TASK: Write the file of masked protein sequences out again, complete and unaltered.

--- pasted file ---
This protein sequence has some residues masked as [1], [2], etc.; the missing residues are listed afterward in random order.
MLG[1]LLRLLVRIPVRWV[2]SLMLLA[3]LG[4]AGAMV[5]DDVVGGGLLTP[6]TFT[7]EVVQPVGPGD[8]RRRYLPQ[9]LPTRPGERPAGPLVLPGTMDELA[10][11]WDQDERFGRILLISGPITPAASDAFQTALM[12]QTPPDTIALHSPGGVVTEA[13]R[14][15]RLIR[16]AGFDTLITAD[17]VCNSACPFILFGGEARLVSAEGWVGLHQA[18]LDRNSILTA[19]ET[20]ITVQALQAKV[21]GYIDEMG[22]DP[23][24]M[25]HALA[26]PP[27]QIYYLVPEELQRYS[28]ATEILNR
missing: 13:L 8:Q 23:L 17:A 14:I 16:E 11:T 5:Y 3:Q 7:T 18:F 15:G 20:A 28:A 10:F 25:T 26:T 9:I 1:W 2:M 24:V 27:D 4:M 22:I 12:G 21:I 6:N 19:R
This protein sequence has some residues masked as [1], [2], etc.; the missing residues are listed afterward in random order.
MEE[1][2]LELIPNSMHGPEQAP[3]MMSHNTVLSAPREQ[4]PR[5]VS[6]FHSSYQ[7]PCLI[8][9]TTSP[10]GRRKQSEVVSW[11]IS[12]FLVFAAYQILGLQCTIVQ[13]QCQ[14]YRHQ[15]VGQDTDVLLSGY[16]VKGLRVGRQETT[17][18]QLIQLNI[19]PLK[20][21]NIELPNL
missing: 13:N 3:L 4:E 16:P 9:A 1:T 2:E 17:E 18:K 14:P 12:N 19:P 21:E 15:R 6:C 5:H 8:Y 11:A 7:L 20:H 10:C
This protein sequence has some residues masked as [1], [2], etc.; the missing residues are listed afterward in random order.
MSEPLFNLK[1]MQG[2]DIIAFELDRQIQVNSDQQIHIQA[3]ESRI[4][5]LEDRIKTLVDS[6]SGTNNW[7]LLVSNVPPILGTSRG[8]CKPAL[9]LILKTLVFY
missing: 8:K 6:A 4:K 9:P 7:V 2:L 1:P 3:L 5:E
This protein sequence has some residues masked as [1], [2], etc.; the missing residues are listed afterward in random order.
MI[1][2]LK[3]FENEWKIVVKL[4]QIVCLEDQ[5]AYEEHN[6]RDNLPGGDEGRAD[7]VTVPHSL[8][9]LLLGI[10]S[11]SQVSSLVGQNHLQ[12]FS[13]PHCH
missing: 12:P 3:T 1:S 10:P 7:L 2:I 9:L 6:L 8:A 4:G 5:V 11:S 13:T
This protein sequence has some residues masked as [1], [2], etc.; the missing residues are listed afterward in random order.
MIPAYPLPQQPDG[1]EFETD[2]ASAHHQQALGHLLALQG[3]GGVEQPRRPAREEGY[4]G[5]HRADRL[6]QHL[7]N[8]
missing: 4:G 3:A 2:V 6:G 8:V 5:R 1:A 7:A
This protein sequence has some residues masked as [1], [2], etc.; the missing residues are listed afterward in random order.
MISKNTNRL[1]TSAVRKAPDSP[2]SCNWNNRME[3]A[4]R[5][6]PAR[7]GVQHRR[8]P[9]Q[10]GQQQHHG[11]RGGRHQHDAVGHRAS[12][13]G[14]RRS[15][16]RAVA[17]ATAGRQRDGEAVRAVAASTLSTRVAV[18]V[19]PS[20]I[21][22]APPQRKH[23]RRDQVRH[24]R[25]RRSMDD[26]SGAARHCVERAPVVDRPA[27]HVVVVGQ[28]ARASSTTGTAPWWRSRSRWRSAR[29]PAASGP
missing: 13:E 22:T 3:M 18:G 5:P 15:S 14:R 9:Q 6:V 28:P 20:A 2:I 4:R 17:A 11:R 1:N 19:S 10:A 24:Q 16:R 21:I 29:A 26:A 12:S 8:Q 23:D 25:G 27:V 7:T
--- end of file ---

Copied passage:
This protein sequence has some residues masked as [1], [2], etc.; the missing residues are listed afterward in random order.
MLG[1]LLRLLVRIPVRWV[2]SLMLLA[3]LG[4]AGAMV[5]DDVVGGGLLTP[6]TFT[7]EVVQPVGPGD[8]RRRYLPQ[9]LPTRPGERPAGPLVLPGTMDELA[10][11]WDQDERFGRILLISGPITPAASDAFQTALM[12]QTPPDTIALHSPGGVVTEA[13]R[14][15]RLIR[16]AGFDTLITAD[17]VCNSACPFILFGGEARLVSAEGWVGLHQA[18]LDRNSILTA[19]ET[20]ITVQALQAKV[21]GYIDEMG[22]DP[23][24]M[25]HALA[26]PP[27]QIYYLVPEELQRYS[28]ATEILNR
missing: 13:L 8:Q 23:L 17:A 14:I 16:E 11:T 5:Y 3:Q 7:T 18:F 15:G 20:A 28:A 10:F 25:T 26:T 9:I 1:W 2:M 24:V 27:D 4:M 22:I 12:G 21:I 6:N 19:R
This protein sequence has some residues masked as [1], [2], etc.; the missing residues are listed afterward in random order.
MEE[1][2]LELIPNSMHGPEQAP[3]MMSHNTVLSAPREQ[4]PR[5]VS[6]FHSSYQ[7]PCLI[8][9]TTSP[10]GRRKQSEVVSW[11]IS[12]FLVFAAYQILGLQCTIVQ[13]QCQ[14]YRHQ[15]VGQDTDVLLSGY[16]VKGLRVGRQETT[17][18]QLIQLNI[19]PLK[20][21]NIELPNL
missing: 13:N 3:L 4:E 16:P 9:A 1:T 2:E 17:E 18:K 14:P 12:N 19:P 21:E 15:R 6:C 5:H 8:Y 11:A 7:L 20:H 10:C
This protein sequence has some residues masked as [1], [2], etc.; the missing residues are listed afterward in random order.
MSEPLFNLK[1]MQG[2]DIIAFELDRQIQVNSDQQIHIQA[3]ESRI[4][5]LEDRIKTLVDS[6]SGTNNW[7]LLVSNVPPILGTSRG[8]CKPAL[9]LILKTLVFY
missing: 8:K 6:A 4:K 9:P 7:V 2:L 1:P 3:L 5:E
This protein sequence has some residues masked as [1], [2], etc.; the missing residues are listed afterward in random order.
MI[1][2]LK[3]FENEWKIVVKL[4]QIVCLEDQ[5]AYEEHN[6]RDNLPGGDEGRAD[7]VTVPHSL[8][9]LLLGI[10]S[11]SQVSSLVGQNHLQ[12]FS[13]PHCH
missing: 12:P 3:T 1:S 10:P 7:L 2:I 9:L 6:L 8:A 4:G 5:V 11:S 13:T
This protein sequence has some residues masked as [1], [2], etc.; the missing residues are listed afterward in random order.
MIPAYPLPQQPDG[1]EFETD[2]ASAHHQQALGHLLALQG[3]GGVEQPRRPAREEGY[4]G[5]HRADRL[6]QHL[7]N[8]
missing: 4:G 3:A 2:V 6:G 8:V 5:R 1:A 7:A
This protein sequence has some residues masked as [1], [2], etc.; the missing residues are listed afterward in random order.
MISKNTNRL[1]TSAVRKAPDSP[2]SCNWNNRME[3]A[4]R[5][6]PAR[7]GVQHRR[8]P[9]Q[10]GQQQHHG[11]RGGRHQHDAVGHRAS[12][13]G[14]RRS[15][16]RAVA[17]ATAGRQRDGEAVRAVAASTLSTRVAV[18]V[19]PS[20]I[21][22]APPQRKH[23]RRDQVRH[24]R[25]RRSMDD[26]SGAARHCVERAPVVDRPA[27]HVVVVGQ[28]ARASSTTGTAPWWRSRSRWRSAR[29]PAASGP
missing: 13:E 22:T 3:M 18:G 5:P 15:S 14:R 9:Q 6:V 28:P 20:A 2:I 4:R 17:A 11:R 1:N 19:S 10:A 24:Q 16:R 21:I 29:A 26:A 12:S 8:Q 23:D 25:G 27:V 7:T